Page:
TRACY - The building sat vacant for about a year. But now, the former Tracy Nursing Home is ready for some new and different occupants.
On Wednesday night, Park Place On 2nd Street, a short-term housing facility developed by three local residents, opened its doors to the public.
Art Peterson, Dennis Fultz and Jay Fultz bought the nursing home this past winter, and have since completed renovations to turn it into rental housing. Park Place On 2nd Street is aimed at tenants like construction workers on the Highwater ethanol plant near Lamberton, who would be looking for temporary housing in the area.
Photo by Deb Gau
With a new name and a new purpose, the former Tracy Nursing Home was the site of an open house Wednesday night. Reminders of the building’s extensive history, like the Tracy Hospital logo on the floor (right), are still present.
"There really wasn't much we had to do," Jay Fultz said of the renovations. "It went really smoothly."
Tracy Nursing Home closed down in 2006 as part of a merger with Prairie View Healthcare Center.
The building was constructed in 1938 as the city hospital.
Art Peterson did a lot of the contracting work himself. He said the most drastic change made to the building was the construction of walls in parts of the nursing home hallways, to allow residents private access to bathrooms. The building was also updated with cable television and wireless Internet access.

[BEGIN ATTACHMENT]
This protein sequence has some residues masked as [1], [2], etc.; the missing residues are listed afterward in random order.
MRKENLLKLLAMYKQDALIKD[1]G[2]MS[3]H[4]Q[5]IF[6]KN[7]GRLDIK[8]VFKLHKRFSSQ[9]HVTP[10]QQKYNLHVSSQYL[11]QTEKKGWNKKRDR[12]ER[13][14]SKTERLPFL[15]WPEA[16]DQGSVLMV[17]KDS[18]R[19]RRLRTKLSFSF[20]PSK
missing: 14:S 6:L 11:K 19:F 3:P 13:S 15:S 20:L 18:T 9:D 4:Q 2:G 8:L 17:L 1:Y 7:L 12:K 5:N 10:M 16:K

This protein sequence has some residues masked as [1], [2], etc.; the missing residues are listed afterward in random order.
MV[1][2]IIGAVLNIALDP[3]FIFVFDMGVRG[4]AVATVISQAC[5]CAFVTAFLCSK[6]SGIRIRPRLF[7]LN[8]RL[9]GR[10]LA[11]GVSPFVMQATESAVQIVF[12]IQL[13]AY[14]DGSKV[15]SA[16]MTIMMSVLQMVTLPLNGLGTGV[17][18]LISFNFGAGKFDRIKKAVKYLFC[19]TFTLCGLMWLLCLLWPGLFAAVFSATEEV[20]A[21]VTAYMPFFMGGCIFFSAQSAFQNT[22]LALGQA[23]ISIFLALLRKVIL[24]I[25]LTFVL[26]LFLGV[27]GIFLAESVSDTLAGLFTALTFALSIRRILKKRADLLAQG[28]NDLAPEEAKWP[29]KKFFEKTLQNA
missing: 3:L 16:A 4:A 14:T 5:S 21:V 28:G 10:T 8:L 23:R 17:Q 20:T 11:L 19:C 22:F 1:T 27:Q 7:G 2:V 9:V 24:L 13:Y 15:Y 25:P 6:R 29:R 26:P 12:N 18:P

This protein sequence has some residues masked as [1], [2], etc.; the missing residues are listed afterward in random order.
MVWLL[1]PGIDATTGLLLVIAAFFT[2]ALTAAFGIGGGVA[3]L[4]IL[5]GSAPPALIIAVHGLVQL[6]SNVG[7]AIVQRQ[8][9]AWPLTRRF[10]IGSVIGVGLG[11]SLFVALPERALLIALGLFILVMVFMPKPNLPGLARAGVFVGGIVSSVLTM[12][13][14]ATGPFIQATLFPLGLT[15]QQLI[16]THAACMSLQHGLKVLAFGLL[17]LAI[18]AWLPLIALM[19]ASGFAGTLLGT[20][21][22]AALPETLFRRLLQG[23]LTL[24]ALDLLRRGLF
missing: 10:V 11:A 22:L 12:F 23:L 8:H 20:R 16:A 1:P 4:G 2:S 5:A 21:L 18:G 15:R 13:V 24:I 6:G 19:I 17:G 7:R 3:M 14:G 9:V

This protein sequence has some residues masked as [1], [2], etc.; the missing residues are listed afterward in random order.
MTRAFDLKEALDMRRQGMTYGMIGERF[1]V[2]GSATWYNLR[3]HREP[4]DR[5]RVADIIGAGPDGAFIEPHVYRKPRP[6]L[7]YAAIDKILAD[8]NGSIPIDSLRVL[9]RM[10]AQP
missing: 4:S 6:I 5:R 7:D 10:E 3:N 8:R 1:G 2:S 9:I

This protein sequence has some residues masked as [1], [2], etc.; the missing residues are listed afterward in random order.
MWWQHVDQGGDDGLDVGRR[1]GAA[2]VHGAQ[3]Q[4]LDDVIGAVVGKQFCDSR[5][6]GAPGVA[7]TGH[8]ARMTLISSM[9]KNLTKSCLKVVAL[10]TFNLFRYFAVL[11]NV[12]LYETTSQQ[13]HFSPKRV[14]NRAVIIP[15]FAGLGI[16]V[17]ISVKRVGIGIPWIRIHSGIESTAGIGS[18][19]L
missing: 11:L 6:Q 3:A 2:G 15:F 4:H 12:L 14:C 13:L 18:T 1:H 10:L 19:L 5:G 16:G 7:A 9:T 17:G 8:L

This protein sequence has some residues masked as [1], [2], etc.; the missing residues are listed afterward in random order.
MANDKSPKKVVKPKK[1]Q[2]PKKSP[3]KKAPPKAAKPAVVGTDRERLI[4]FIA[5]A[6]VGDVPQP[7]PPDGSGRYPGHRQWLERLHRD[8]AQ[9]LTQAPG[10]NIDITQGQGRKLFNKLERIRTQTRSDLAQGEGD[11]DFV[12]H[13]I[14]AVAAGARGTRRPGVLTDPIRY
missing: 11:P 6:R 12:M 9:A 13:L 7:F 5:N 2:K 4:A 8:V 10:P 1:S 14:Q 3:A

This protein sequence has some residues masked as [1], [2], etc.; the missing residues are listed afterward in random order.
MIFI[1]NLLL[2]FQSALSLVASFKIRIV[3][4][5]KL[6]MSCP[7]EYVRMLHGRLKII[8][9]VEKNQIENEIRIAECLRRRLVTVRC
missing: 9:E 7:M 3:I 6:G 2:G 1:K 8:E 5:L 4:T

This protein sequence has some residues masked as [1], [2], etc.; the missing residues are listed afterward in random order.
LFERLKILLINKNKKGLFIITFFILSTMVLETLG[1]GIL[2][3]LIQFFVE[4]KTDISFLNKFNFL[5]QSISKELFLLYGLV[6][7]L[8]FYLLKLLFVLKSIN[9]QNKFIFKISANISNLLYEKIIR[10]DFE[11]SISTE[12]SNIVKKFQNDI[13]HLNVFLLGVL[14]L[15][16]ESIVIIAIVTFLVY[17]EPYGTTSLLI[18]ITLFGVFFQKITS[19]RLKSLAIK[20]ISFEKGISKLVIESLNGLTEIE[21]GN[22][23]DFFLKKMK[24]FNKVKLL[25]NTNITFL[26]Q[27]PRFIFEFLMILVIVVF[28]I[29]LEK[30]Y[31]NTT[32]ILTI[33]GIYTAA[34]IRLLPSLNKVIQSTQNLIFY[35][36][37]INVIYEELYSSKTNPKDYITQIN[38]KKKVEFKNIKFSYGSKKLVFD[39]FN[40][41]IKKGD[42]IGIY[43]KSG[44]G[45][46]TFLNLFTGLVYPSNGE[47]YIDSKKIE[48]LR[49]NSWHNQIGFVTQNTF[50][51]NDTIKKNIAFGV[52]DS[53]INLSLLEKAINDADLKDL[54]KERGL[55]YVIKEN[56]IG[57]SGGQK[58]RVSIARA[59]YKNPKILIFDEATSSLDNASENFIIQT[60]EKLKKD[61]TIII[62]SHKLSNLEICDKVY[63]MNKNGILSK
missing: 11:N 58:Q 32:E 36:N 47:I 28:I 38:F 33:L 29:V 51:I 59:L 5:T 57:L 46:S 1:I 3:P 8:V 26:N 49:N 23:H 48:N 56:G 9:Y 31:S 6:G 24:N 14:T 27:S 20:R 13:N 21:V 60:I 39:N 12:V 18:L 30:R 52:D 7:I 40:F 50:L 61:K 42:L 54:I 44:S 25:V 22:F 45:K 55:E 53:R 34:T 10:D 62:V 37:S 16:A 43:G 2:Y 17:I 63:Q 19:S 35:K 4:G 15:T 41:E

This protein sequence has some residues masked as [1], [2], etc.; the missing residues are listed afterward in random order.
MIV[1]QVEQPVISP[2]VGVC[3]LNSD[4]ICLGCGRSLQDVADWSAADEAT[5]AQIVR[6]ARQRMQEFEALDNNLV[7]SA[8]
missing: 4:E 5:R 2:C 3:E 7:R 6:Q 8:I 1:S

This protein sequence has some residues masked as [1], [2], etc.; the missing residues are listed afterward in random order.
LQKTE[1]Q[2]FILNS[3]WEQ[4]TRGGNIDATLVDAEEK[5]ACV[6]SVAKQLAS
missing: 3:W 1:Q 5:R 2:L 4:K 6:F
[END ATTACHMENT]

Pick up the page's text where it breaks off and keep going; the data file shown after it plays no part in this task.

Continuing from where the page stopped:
"We tore out a lot of the old wiring. There were three different call systems from the hospital and the nursing home," Fultz said. They also added improved central air conditioning.
Peterson said subcontracting work went to local firms, too, including G & R Electric, Sahlstrom Plumbing and Heating, and drywall work by Dave Daniels.
"It's all local guys," he said.
There are 24 beds available in the facility, Jay Fultz said, with room for more in the future. The beds are meant to be rented out to groups of people, like construction crews. Clusters of two or three bedrooms are grouped together with their own bathroom and shower, Fultz said. Each grouping has its own private key access. A common room on the first floor of the building includes a television, exercise equipment and a pool table.
Visitors at the open house Wednesday included some of the nursing home's past staff members and residents.
"I like it," said Goldie Wilking, former administrator of the nursing home. "The rooms look so much bigger, but then they don't have extra chairs and dressers in them."
Jeanne Stanton said she was glad the nursing home was being put to use.
"It was too good of a building to leave sitting empty," she said.
Park Place's developers said they viewed the project as a chance to bring new people to Tracy and add to the local economy.
For example, Fultz said, there's no kitchen available to tenants of Park Place, "So they'll be going out to Food Pride, they'll be going to Subway, the Pit Stop and other places. It's going to have a really big impact."
Each of the rental units will also have a folder with information about local amenities, Fultz said.
Neighbors of the facility had voiced some concerns about the kind of tenants and traffic Park Place would attract, but Peterson said he didn't sense hard feelings now.
"I went and personally invited everyone to the open house, and it was all positive," Peterson said.